With six months gone in the year you’ve probably encountered some stumbling blocks on the way to achieving your goals. Unless you overcome these obstacles you won’t experience the results you’re hoping for at the end of the year.
The major obstacle you have to overcome when trying to effect personal or professional transformation is wrong thinking. It’s easy to blame other people for our circumstances: My marriage would be great if my spouse wasn’t so difficult. I’d save money if my boss paid me more. Business would be good if the economy wasn’t so bad. Life would be better if I’d been born a different nationality.
Wherever you are in life right now is your own doing — good or bad. Life doesn’t give you what you want, it gives you who you are. If you’re not living the life you want to live, and aren’t getting the results you want to get, you have to change. It starts with changing your thinking.
Here are some of the common excuses or limiting beliefs that hold people back from success.
Excuse Number 1: I can’t do it. It’s too hard. We often reduce our chances of success or completely disqualify ourselves before we begin because we don’t believe in ourselves. We believe other people might be able to achieve their goals, but not us.
For years people believed it was impossible to run a mile in less than four minutes. In 1954, Roger Bannister became the first man to break that record. His record lasted only 46 days. Running the mile under four minutes soon became commonplace. Even school children run faster times. What happened? A limiting belief was removed. Once someone had done it, other people believed they could do it too.
31 year old Nick Vujicic was born without arms and legs. When he was 10, Nick felt his life was worthless and tried drowning himself in the bath. Fortunately his suicide attempt failed and Nick gained a sense that God had put him on this earth for a purpose. At 17, Nick started speaking in schools to encourage fellow teenagers. He founded his own non-profit organisation, Life Without Limbs.
Nick is now an internationally renowned speaker, author, actor and musician, travelling the world encouraging people to live without putting limitations on themselves. He also has a degree in accounting and financial planning. Nick says, “If God can use a man without arms and legs to be His hands and feet, then He will certainly use any willing heart!”
Excuse Number 2: I don’t know how to do it. I’ve been guilty of this. I delayed one of my professional goals for over a year and a half because I didn’t know how to move forward. Finally a friend who did know what to do in that area came alongside, helped me and showed me what to do. Whenever I hit an obstacle I asked for help and received useful pointers. Soon I was Googling information for myself and finding my own solutions. The inertia was broken and I started to make progress.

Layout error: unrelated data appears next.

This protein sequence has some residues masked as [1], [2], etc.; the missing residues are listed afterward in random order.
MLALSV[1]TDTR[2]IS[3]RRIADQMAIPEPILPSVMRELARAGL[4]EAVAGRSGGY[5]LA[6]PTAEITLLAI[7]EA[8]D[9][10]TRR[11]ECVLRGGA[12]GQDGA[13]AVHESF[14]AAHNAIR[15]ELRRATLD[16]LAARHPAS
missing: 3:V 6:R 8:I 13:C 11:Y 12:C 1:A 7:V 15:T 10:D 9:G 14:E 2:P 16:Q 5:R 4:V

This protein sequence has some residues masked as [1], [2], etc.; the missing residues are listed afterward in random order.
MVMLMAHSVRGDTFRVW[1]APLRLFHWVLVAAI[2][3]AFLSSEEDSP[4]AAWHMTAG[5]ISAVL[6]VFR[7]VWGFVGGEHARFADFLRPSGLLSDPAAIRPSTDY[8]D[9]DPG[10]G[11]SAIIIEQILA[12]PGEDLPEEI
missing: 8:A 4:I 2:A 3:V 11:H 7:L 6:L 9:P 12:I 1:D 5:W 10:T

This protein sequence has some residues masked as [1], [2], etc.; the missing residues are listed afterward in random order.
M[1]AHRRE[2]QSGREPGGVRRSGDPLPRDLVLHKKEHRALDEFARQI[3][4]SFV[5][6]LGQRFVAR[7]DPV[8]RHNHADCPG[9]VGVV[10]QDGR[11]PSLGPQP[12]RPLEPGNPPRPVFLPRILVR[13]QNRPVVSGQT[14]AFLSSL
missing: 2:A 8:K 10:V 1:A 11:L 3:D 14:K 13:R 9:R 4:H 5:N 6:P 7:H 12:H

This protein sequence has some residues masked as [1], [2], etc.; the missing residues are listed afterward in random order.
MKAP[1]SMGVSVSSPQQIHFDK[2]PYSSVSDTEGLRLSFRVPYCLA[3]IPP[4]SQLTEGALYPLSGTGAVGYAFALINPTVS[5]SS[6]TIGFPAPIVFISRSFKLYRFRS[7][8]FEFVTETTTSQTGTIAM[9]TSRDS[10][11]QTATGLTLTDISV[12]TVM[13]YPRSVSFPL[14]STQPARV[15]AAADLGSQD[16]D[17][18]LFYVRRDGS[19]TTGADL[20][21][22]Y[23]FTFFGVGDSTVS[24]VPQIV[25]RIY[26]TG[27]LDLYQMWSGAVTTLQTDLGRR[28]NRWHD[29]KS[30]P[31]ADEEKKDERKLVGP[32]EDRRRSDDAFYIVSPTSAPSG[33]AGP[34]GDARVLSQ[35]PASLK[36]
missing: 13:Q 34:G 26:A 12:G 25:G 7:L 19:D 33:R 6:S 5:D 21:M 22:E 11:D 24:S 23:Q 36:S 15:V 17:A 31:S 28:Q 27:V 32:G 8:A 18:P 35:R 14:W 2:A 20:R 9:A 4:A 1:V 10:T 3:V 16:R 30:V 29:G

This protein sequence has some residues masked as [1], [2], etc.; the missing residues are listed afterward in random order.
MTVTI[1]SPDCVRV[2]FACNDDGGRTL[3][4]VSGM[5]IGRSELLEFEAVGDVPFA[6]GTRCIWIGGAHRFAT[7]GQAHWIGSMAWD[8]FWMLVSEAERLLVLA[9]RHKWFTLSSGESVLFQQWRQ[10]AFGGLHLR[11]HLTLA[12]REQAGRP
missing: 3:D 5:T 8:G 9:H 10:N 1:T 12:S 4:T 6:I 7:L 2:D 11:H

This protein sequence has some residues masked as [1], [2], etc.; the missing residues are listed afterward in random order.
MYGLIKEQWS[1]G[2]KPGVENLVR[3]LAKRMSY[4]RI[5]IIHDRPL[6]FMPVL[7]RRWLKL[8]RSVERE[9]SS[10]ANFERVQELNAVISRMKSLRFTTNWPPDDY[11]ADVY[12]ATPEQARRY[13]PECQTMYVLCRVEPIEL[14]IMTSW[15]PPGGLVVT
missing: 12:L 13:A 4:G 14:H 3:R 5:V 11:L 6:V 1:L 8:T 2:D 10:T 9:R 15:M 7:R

It may be true that in the beginning you don’t know what to do. But you can learn. You can ask someone who does know to help you. Nowadays with the vast amount of information available on the Internet, there really is no excuse. Start small, but start somewhere. Do something to build momentum.
In leadership expert Dr John Maxwell’s book ‘The 21 Irrefutable Laws of Leadership’, Law Number 16 is the Law of the Big Mo: Momentum is a leader’s best friend. Dr Maxwell describes momentum as the great exaggerator. When you have no momentum even small problems are insurmountable. Wi t h momentum, problems seem to work themselves out.
Excuse Number 3: I don’t feel like it. I’m too tired. I’ll do it later. Motivational speaker Jim Rohn said, “Discipline is the bridge between goals and accomplishment.” The only way to achieve anything of significance is with self-discipline. Human beings are creatures of habit and we’re very reluctant to leave our comfort zones. If you wait until you feel like it to make changes in your life, you’ll be waiting a very long time. Don’t wait until you’re in the right mood or conditions are perfect. Don’t put it off until later. Just do it.
Excuse Number 4: I’m afraid. This is the real excuse underlying all other excuses. Fear of failure. Fear of rejection. Fear of looking stupid. Fear of what other people will do, say or think. You can never eliminate fear from your life, but you can choose not to be ruled by it. The fact is, people will talk, laugh and reject you. You will make mistakes and fail. But that shouldn’t stop you from pursuing your dreams.
As authors Ryan Babineaux and John Krumboltz demonstrate in their book, “Fail Fast, Fail Often: How Losing Can Help You Win”, happy and successful people tend to spend less time planning and more time acting. They get out into the world, try new things, and make mistakes, and in doing so, they benefit from unexpected experiences and opportunities. Babineaux and Krumboltz, who are psychologists, career counsellors, and creators of the popular Stanford University course “Fail Fast, Fail Often”, encourage readers to follow their passion, act boldly, and leverage their strengths — even if they are terrified of failure.
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